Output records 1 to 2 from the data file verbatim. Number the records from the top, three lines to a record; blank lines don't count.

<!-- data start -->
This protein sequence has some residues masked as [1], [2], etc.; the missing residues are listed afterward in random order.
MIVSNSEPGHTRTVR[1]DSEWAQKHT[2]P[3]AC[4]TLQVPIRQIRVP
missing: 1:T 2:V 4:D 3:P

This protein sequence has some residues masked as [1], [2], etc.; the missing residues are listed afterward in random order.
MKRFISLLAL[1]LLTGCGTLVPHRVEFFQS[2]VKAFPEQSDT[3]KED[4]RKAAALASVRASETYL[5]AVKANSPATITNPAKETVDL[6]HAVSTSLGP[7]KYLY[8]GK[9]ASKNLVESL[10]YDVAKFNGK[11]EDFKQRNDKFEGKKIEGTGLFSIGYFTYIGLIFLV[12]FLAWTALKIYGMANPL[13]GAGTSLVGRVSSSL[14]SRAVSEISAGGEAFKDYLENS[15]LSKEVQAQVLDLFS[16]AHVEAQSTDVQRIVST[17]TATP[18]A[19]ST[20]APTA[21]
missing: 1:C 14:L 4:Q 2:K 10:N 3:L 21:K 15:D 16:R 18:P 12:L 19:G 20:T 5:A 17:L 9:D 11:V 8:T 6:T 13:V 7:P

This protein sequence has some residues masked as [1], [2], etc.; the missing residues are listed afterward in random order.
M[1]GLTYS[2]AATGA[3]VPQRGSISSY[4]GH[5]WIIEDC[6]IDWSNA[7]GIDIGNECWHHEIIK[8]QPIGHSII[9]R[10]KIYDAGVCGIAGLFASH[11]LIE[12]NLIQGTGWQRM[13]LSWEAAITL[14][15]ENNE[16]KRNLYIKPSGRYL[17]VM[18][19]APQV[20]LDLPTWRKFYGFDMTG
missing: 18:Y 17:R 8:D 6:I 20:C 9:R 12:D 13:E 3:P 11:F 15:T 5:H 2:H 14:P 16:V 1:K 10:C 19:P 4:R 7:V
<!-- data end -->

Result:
This protein sequence has some residues masked as [1], [2], etc.; the missing residues are listed afterward in random order.
MIVSNSEPGHTRTVR[1]DSEWAQKHT[2]P[3]AC[4]TLQVPIRQIRVP
missing: 1:T 2:V 4:D 3:P

This protein sequence has some residues masked as [1], [2], etc.; the missing residues are listed afterward in random order.
MKRFISLLAL[1]LLTGCGTLVPHRVEFFQS[2]VKAFPEQSDT[3]KED[4]RKAAALASVRASETYL[5]AVKANSPATITNPAKETVDL[6]HAVSTSLGP[7]KYLY[8]GK[9]ASKNLVESL[10]YDVAKFNGK[11]EDFKQRNDKFEGKKIEGTGLFSIGYFTYIGLIFLV[12]FLAWTALKIYGMANPL[13]GAGTSLVGRVSSSL[14]SRAVSEISAGGEAFKDYLENS[15]LSKEVQAQVLDLFS[16]AHVEAQSTDVQRIVST[17]TATP[18]A[19]ST[20]APTA[21]
missing: 1:C 14:L 4:Q 2:K 10:N 3:L 21:K 15:D 16:R 18:P 12:L 19:G 20:T 5:A 17:L 9:D 11:V 8:T 6:T 13:V 7:P